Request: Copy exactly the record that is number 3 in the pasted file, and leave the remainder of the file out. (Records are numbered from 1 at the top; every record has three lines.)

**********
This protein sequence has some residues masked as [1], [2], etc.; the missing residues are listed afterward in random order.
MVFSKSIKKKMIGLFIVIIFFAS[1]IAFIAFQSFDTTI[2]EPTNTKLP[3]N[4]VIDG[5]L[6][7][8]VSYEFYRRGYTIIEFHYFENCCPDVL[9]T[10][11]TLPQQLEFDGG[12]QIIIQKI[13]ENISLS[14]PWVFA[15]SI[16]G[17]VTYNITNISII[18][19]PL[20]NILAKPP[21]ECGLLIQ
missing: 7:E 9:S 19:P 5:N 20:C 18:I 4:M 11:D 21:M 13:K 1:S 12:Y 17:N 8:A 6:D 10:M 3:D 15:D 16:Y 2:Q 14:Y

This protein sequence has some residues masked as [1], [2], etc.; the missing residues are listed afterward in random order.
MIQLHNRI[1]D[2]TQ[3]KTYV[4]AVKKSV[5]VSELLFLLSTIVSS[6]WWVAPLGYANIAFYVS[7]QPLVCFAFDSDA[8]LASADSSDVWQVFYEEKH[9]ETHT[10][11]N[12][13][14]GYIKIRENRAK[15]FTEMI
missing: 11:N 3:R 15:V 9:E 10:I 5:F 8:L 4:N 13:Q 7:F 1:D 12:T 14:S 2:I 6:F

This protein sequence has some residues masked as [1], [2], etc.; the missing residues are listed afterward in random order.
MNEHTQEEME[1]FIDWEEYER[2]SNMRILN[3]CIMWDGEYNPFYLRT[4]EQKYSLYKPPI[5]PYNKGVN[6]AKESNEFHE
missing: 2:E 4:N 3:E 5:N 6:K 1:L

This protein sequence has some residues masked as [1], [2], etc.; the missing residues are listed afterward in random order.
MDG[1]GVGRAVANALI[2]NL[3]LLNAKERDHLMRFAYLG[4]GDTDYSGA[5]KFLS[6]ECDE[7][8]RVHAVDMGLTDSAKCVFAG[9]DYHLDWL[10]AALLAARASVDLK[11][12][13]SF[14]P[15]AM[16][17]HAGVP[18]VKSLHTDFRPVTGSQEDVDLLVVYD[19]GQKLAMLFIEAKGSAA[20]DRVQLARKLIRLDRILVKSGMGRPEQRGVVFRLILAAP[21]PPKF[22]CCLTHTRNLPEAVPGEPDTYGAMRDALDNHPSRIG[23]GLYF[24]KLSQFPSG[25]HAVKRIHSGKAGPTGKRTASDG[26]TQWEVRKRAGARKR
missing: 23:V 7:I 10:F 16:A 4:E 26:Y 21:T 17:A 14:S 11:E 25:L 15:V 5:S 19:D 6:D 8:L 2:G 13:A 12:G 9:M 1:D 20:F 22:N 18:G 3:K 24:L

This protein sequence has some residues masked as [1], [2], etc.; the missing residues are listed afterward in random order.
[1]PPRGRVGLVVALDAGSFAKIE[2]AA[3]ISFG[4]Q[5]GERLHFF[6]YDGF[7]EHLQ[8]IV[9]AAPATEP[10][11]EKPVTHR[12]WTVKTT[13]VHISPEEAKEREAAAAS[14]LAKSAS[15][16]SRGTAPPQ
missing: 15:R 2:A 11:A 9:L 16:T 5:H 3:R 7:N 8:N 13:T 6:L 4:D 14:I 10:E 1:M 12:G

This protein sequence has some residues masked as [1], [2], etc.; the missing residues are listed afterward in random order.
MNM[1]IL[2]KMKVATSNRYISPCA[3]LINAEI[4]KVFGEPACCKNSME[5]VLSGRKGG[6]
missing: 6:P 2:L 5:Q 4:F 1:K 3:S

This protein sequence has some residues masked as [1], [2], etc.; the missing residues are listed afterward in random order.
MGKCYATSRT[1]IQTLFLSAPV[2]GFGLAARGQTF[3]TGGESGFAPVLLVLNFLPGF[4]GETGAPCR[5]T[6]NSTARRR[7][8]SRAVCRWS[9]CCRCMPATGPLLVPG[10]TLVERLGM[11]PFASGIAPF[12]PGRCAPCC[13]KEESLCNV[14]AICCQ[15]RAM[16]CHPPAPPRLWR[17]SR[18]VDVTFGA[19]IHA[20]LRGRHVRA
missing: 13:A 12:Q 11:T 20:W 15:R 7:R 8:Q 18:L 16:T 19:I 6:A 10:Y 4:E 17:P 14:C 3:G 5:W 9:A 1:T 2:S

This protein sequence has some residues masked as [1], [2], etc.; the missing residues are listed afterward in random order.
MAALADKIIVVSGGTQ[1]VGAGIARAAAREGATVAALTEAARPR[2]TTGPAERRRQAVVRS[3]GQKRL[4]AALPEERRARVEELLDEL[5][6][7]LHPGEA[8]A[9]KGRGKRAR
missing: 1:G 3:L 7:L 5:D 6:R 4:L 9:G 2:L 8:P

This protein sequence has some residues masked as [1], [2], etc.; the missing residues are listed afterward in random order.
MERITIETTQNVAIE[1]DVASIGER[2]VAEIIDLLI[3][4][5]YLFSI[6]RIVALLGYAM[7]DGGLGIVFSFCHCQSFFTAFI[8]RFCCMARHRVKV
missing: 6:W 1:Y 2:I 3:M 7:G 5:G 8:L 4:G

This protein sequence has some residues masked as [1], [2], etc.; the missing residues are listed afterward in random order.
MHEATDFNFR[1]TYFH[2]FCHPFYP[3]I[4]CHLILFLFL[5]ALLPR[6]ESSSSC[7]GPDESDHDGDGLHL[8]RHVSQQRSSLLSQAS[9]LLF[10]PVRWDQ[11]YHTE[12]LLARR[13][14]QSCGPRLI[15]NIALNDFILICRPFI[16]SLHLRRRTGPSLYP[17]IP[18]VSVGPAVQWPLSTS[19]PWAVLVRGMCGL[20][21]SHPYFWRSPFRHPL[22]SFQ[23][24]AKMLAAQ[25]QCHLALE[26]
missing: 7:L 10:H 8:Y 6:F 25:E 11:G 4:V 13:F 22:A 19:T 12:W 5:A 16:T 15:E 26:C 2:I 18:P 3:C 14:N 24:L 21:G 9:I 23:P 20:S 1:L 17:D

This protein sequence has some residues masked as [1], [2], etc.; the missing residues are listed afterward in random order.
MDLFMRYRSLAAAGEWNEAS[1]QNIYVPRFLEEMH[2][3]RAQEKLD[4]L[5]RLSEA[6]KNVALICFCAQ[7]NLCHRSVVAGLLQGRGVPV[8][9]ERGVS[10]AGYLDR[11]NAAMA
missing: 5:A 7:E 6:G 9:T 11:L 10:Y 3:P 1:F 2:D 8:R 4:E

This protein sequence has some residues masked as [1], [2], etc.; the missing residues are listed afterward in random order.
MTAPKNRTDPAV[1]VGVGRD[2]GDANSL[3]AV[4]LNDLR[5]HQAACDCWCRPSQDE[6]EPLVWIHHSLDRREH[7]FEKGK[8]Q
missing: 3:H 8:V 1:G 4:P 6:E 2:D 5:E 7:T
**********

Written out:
This protein sequence has some residues masked as [1], [2], etc.; the missing residues are listed afterward in random order.
MNEHTQEEME[1]FIDWEEYER[2]SNMRILN[3]CIMWDGEYNPFYLRT[4]EQKYSLYKPPI[5]PYNKGVN[6]AKESNEFHE
missing: 2:E 4:N 3:E 5:N 6:K 1:L